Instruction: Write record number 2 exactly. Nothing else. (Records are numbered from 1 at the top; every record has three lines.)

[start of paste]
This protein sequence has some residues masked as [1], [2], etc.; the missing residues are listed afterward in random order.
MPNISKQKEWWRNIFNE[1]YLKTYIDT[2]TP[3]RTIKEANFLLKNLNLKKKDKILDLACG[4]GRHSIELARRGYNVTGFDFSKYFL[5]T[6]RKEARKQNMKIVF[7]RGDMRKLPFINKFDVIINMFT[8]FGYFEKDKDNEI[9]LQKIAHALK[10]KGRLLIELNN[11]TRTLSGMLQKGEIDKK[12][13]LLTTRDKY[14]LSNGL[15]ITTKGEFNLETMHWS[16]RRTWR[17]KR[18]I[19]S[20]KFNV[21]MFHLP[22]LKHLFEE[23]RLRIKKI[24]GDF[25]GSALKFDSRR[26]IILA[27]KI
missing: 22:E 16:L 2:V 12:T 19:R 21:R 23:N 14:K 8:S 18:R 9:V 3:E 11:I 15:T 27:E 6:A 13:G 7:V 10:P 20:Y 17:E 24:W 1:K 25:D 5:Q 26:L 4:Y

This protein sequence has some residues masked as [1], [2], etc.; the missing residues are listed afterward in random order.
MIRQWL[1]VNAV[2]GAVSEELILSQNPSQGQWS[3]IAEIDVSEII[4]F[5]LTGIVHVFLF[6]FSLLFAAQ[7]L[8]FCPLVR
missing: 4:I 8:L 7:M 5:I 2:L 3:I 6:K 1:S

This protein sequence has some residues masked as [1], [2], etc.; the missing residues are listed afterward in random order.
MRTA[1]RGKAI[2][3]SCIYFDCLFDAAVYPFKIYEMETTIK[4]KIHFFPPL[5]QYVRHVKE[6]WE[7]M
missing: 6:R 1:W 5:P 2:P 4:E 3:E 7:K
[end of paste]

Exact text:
This protein sequence has some residues masked as [1], [2], etc.; the missing residues are listed afterward in random order.
MIRQWL[1]VNAV[2]GAVSEELILSQNPSQGQWS[3]IAEIDVSEII[4]F[5]LTGIVHVFLF[6]FSLLFAAQ[7]L[8]FCPLVR
missing: 4:I 8:L 7:M 5:I 2:L 3:I 6:K 1:S